Thomas Sowell

If anything, "the rich" have far more options for putting their money beyond the reach of the tax collectors today than they had back in 1921. In addition to being able to put their money into tax-exempt securities, the rich today can easily send millions -- or billions -- of dollars to foreign countries, with the ease of electronic transfers in a globalized economy.

In other words, the genuinely rich are likely to be the least harmed by high tax rates in the top brackets. People who are looking for jobs are likely to be the most harmed, because they cannot equally easily transfer themselves overseas to take the jobs that are being created there by American investments that are fleeing from high tax rates at home.

Small businesses -- hardware stores, gas stations or restaurants for example -- are likewise unable to transfer themselves overseas. So they are far more likely to be unable to escape the higher tax rates that are supposedly being imposed on "millionaires and billionaires," as President Obama puts it. Moreover, small businesses are what create most of the new jobs.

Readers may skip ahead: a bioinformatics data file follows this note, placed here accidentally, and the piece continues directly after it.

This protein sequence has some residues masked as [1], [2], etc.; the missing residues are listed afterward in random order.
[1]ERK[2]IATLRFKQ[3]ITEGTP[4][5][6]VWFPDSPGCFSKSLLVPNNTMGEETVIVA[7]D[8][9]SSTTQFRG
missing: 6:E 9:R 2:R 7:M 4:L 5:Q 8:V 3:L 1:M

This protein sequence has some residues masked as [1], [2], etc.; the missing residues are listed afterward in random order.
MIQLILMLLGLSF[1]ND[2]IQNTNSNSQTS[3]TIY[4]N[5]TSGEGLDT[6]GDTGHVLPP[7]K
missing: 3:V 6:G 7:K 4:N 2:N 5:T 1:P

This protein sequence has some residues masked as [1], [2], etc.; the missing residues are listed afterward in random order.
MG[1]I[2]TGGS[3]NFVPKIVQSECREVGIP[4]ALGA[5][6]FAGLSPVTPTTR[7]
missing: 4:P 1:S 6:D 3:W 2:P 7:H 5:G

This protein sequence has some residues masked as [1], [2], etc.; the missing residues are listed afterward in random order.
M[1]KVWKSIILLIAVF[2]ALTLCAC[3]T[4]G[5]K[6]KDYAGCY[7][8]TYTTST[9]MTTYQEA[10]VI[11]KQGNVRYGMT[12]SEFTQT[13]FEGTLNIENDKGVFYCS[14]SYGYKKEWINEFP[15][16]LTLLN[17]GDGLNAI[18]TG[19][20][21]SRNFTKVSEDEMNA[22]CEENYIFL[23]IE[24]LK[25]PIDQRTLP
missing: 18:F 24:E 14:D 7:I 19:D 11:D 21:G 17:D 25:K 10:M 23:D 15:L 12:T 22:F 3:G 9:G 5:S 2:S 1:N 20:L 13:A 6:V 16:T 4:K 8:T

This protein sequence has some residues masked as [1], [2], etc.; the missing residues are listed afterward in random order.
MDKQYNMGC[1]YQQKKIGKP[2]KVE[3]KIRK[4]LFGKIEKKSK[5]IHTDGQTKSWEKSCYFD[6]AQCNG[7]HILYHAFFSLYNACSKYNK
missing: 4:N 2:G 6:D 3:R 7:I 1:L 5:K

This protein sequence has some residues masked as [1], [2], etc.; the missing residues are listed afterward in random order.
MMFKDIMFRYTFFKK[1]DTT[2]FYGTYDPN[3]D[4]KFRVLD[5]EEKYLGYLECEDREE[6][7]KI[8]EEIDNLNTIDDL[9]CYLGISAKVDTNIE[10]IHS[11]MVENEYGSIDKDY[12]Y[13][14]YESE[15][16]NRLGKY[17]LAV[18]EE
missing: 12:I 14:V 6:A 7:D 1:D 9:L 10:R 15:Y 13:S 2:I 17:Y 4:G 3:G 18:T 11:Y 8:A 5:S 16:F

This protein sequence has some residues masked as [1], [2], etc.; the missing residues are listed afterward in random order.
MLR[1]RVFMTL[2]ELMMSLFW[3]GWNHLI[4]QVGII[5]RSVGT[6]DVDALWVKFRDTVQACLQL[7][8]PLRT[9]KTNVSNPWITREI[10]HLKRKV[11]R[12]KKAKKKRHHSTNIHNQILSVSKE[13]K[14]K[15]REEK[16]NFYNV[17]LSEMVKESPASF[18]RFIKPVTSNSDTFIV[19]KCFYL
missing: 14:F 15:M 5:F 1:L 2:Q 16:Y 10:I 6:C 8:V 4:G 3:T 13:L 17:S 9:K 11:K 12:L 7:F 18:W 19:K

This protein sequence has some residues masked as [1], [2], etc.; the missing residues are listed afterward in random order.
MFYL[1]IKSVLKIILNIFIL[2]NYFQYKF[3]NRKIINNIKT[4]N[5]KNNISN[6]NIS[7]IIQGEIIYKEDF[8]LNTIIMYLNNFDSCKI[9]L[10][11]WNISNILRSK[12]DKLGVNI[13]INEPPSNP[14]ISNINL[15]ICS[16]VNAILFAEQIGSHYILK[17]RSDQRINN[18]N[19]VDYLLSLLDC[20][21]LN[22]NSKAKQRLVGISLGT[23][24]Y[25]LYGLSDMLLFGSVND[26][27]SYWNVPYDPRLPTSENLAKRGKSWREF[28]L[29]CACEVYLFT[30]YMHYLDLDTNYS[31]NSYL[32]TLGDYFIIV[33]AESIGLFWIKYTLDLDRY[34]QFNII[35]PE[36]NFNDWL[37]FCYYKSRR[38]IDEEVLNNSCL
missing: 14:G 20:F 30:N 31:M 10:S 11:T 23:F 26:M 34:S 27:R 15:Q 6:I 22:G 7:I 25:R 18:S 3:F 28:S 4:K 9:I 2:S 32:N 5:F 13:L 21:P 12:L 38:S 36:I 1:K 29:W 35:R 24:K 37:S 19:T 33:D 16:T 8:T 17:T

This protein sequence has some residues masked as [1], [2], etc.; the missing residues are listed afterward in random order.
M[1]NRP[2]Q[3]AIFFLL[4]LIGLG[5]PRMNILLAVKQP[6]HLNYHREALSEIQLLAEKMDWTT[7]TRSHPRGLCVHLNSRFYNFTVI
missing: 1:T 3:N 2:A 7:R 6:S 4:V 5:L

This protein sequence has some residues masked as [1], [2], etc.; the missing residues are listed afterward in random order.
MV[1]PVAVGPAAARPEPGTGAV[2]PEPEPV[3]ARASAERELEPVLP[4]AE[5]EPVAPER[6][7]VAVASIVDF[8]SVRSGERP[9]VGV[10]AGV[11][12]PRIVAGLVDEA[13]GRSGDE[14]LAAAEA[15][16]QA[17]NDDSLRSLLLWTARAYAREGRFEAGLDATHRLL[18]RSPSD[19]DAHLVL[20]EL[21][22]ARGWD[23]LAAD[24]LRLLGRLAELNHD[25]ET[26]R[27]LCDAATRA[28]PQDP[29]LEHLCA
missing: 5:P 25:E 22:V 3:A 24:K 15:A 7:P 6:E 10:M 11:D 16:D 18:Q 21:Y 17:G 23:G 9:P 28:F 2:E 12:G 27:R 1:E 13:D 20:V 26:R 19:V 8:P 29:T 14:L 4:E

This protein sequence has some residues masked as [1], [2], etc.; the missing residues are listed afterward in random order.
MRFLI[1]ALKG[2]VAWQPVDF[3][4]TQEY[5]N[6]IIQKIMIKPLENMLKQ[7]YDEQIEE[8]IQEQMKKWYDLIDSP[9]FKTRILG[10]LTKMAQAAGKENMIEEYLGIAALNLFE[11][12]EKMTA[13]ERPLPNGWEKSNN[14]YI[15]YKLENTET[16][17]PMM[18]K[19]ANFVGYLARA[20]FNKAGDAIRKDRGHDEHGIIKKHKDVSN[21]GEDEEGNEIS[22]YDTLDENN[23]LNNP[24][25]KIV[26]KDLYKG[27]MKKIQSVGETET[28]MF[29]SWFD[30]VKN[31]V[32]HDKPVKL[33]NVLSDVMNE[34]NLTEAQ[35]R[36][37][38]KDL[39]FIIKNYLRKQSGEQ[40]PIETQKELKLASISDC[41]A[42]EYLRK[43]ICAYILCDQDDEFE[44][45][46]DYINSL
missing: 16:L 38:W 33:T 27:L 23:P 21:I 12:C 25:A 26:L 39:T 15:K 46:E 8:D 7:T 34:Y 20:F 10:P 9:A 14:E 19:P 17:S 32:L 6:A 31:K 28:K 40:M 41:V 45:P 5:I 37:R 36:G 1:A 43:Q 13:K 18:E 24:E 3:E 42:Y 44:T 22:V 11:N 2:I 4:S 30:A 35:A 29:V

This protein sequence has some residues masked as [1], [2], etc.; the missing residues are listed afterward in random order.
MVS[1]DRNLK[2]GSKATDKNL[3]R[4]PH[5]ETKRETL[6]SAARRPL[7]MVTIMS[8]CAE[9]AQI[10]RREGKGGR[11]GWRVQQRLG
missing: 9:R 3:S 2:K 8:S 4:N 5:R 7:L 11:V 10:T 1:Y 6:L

Why then are so many politicians, journalists and others so gung-ho to raise tax rates in the upper brackets?

Aside from sheer ignorance of history and economics, class warfare politics pays off in votes for politicians who can depict their opponents as defenders of the rich and themselves as looking out for working people. It is a great political game that has paid off repeatedly in state, local and federal elections.

As for the 1920s, Mellon eventually got his way, getting Congress to bring the top tax rate down from 73 percent to 24 percent. Vast sums of money that had seemingly vanished into thin air suddenly reappeared in the economy, creating far more jobs and far more tax revenue for the government.

Sometimes sanity eventually prevails. But not always.


Thomas Sowell

Thomas Sowell is a senior fellow at the Hoover Institute and author of The Housing Boom and Bust.

Creators Syndicate